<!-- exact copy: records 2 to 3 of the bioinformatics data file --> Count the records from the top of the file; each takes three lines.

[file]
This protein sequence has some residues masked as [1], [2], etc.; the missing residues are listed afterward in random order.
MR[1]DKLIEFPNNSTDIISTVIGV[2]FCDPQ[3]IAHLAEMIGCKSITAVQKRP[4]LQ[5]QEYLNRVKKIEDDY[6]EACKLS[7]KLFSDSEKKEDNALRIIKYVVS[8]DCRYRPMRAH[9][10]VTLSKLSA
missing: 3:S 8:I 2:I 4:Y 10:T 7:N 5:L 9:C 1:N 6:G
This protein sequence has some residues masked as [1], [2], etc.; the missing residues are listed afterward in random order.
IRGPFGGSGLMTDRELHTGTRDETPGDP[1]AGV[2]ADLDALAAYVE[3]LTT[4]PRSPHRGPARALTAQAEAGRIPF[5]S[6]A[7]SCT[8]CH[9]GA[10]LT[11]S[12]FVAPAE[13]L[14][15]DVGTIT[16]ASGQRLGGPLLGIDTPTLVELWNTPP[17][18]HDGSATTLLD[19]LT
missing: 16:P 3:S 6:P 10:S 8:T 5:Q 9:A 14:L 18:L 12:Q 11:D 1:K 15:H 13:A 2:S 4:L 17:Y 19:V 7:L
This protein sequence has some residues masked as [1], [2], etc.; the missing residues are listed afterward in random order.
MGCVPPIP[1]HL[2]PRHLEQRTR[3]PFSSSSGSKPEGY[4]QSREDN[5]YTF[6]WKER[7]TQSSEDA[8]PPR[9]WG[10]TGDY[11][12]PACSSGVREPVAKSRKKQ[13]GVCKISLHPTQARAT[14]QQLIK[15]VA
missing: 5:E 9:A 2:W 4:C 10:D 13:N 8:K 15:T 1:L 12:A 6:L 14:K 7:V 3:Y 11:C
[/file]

This protein sequence has some residues masked as [1], [2], etc.; the missing residues are listed afterward in random order.
IRGPFGGSGLMTDRELHTGTRDETPGDP[1]AGV[2]ADLDALAAYVE[3]LTT[4]PRSPHRGPARALTAQAEAGRIPF[5]S[6]A[7]SCT[8]CH[9]GA[10]LT[11]S[12]FVAPAE[13]L[14][15]DVGTIT[16]ASGQRLGGPLLGIDTPTLVELWNTPP[17][18]HDGSATTLLD[19]LT
missing: 16:P 3:S 6:P 10:S 8:T 5:Q 9:A 14:L 18:L 12:Q 11:D 1:K 15:H 13:A 2:S 4:L 17:Y 19:V 7:L
This protein sequence has some residues masked as [1], [2], etc.; the missing residues are listed afterward in random order.
MGCVPPIP[1]HL[2]PRHLEQRTR[3]PFSSSSGSKPEGY[4]QSREDN[5]YTF[6]WKER[7]TQSSEDA[8]PPR[9]WG[10]TGDY[11][12]PACSSGVREPVAKSRKKQ[13]GVCKISLHPTQARAT[14]QQLIK[15]VA
missing: 5:E 9:A 2:W 4:C 10:D 13:N 8:K 15:T 1:L 12:A 6:L 14:K 7:V 3:Y 11:C